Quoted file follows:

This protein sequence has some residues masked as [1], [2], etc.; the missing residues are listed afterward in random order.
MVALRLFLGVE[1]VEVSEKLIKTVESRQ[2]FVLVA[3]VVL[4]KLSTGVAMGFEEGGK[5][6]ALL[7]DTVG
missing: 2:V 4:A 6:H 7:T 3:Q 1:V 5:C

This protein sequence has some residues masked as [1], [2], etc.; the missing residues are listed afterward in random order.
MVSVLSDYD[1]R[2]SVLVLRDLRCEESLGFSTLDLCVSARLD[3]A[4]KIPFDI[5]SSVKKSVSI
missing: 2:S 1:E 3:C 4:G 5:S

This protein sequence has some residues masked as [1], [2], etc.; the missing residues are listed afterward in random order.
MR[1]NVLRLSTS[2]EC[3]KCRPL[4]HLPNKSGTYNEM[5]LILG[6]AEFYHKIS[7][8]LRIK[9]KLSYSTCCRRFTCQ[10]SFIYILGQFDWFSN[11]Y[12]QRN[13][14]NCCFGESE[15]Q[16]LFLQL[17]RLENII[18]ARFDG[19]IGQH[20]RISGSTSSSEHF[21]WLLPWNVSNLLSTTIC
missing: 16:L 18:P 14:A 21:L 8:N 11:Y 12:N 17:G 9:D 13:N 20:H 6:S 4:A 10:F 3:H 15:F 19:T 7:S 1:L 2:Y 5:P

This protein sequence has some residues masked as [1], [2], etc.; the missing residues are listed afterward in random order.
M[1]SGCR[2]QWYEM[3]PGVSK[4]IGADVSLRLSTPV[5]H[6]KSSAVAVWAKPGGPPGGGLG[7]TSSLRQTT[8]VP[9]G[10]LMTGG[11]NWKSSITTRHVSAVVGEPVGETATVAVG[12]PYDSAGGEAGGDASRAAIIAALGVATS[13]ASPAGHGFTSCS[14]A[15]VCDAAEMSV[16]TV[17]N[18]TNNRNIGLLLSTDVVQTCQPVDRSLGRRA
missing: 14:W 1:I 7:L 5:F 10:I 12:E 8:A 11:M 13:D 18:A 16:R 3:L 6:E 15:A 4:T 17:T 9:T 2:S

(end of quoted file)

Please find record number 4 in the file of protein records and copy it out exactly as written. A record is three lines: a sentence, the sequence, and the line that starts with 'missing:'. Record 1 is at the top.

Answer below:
This protein sequence has some residues masked as [1], [2], etc.; the missing residues are listed afterward in random order.
M[1]SGCR[2]QWYEM[3]PGVSK[4]IGADVSLRLSTPV[5]H[6]KSSAVAVWAKPGGPPGGGLG[7]TSSLRQTT[8]VP[9]G[10]LMTGG[11]NWKSSITTRHVSAVVGEPVGETATVAVG[12]PYDSAGGEAGGDASRAAIIAALGVATS[13]ASPAGHGFTSCS[14]A[15]VCDAAEMSV[16]TV[17]N[18]TNNRNIGLLLSTDVVQTCQPVDRSLGRRA
missing: 14:W 1:I 7:L 5:F 10:I 12:E 8:A 11:M 13:D 18:A 16:R 3:L 6:E 15:A 4:T 17:T 9:T 2:S